National Library: View of the Hall of State.
Nationalbibliothek, Österreichische: The late Medieval Ducal library of the Habsburgs was the foundation of the former Imperial Court Library, which passed into the possession of the Republic of Austria as "national library" in 1920, it has been called "Austrian National Library" since 1945. On the international scale the Austrian National Library, with its holdings of historical works, various unique and priceless cultural treasures and scientific works (in 1997 inclusion of the Viennese Genesis, the Viennese Dioskurides and the Austrian National Library´s other Greek manuscripts in the UNESCO list "Memory of the World"), ranks among the world´s first-rate libraries and can be compared to those of Rome, London, Paris and Munich.
Its central position among the libraries of the Republic results from several factors: In the Research Organization Act (FOG 1981), its task is defined as the collection and recording of all literature published in Austria (including university publications); in the course of the centuries the Austrian National Library has become the central library in the field of the humanities in Austria and literature on Austrians; it is also in charge of the realisation of central tasks in Austrian librarianship such as publishing the Austrian bibliography, librarianship training and the administration of the Austrian periodicals´ database "ÖZDB".
The oldest book on record at the Austrian National Library was owned by Archduke Albrecht III: the Holy Gospels of Johannes von Troppau (1368). Emperor Friedrich III brought together all the books owned by the Habsburgs, his son Maximilian I enriched the collections not only with his own work ("Theuerdank" and "Weißkunig"), but his marriages to Maria of Burgundy and the Milanese Bianca Maria Sforza also brought a large number of precious manuscripts into the collection. Famous humanists such as K. Celtis, J. Cuspinianus and others came to Vienna and made their literary treasures accessible to scientific use. In 1575 Hugo Blotius was appointed by Maximilian II to the first official post of librarian of the library, which then contained 9000 vols. Among the later prefects of the library Peter Lambeck and Gerard van Swieten were of special importance. In 1737 Prince Eugène´s private library "Eugeniana" (15.000 vols.) was acquired, whose books are bound in red, green and yellow marocco leather. Today they are situated in the central oval of the Hall of State.
The baroque Hall of State was constructed according to the plans of J.B. Fischer von Erlach by his son Joseph Emanuel; its elaborate interior decoration and the dome fresco by D. Gran make it one of the most beautiful library halls of the world. Between 1767 and 1773, N. Pacassi added two wings projecting at right angles and thus created the Joseph´s Square, impressive for its stylistic purity. In the course of the enlargement of the library, the Court library absorbed the south wing and major parts of the neighbouring Augustinian monastery. In 1906 the Augustine reading room (more than 100 seats) with a ceiling fresco by J.B. Bergl, 1773, was opened.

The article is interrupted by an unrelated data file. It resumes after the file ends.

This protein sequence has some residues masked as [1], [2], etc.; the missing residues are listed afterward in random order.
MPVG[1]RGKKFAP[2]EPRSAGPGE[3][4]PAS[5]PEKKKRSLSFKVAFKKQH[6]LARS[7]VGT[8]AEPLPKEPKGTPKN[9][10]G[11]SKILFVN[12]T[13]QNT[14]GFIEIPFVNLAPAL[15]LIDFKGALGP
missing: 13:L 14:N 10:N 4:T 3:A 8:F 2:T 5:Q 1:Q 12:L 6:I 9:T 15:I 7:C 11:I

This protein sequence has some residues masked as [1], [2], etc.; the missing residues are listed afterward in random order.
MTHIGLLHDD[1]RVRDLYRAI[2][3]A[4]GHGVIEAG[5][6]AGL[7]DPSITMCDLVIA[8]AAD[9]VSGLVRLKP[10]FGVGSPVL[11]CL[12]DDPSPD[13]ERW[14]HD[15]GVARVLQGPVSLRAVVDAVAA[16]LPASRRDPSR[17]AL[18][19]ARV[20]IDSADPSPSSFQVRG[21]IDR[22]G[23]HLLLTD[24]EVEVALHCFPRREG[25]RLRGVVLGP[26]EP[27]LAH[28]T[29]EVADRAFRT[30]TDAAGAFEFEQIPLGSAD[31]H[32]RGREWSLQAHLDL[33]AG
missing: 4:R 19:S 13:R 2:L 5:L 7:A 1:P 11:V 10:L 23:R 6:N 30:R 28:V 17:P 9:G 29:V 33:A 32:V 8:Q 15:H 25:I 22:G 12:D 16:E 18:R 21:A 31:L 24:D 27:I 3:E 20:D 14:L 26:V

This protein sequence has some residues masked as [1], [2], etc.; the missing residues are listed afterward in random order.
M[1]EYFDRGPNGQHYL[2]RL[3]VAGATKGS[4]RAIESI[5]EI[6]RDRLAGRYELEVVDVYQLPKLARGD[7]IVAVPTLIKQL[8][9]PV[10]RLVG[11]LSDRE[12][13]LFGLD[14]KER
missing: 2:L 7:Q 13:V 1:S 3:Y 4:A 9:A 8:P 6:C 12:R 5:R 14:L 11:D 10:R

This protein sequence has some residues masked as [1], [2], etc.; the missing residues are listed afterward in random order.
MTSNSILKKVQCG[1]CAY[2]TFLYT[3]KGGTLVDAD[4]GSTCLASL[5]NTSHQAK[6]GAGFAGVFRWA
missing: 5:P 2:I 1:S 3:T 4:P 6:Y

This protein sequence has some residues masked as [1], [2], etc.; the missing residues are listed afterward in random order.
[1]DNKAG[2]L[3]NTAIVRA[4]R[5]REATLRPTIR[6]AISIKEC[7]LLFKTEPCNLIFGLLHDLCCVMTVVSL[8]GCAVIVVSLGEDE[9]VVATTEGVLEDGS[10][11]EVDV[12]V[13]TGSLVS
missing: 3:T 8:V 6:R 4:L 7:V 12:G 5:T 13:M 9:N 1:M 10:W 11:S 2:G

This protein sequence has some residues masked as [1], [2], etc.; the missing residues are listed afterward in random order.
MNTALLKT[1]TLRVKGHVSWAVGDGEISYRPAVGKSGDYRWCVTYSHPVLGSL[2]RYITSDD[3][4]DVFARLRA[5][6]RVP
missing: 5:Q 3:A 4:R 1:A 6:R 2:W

1966 saw the creation of spacious new public areas in the Neue Hofburg. In 1992 these new enlargements were extended again, when a 4-storey subterranean depot serving as a modern storage room for books was opened in the Neue Hofburg on the side of the Burggarten. Today the Austrian National Library can store 4 million books and offers reading rooms for broadsheets, micro-format and audiovisual material.
Apart from central departments in charge of the increase and purchase of holdings, library use and information, the Institute of Restoration and a librarians´ training department and other technical departments, the Austrian National Library also has the following collections: 1. The collection of incunabula, old and precious prints: it was founded in 1995 and stores the historic holdings of publications (up to 1850) of world importance. It contains the third-largest collection of incunabula worldwide, the libraries of several historic persons such as the libraries of the humanist W. Lazius, the Augsburg patrician P. E. Fugger and Prince Eugène, the Ambras collection of books and the holdings of the old University of Vienna. 2. The collection of manuscripts, autographs and posthumous works: founded in 1816, it contains illuminated manuscripts, Slavic, Oriental, Islamic, Indian and Mexican manuscripts and also an extensive collection of autographs and posthumous works by famous personalities. 3. The collection of maps and globe museum (second-largest in the world), founded in 1905. 4. The music collection, founded in 1826, contains especially many scores and first editions from the 19th and 20th century (A. Bruckner, R. Strauss and others). 5. The collection of portraits, the picture archives and the fideicommissum library, founded in 1921; Austria´s most important collection of picture documents including prints, graphics, positive and negative photographs. 6. The world-famous papyri collection, founded in 1899, based upon a collection of Archduke Rainer. 7. The pamphlets, posters and exlibris collection. 8. The Austrian literature archives. 9. The Esperanto Museum.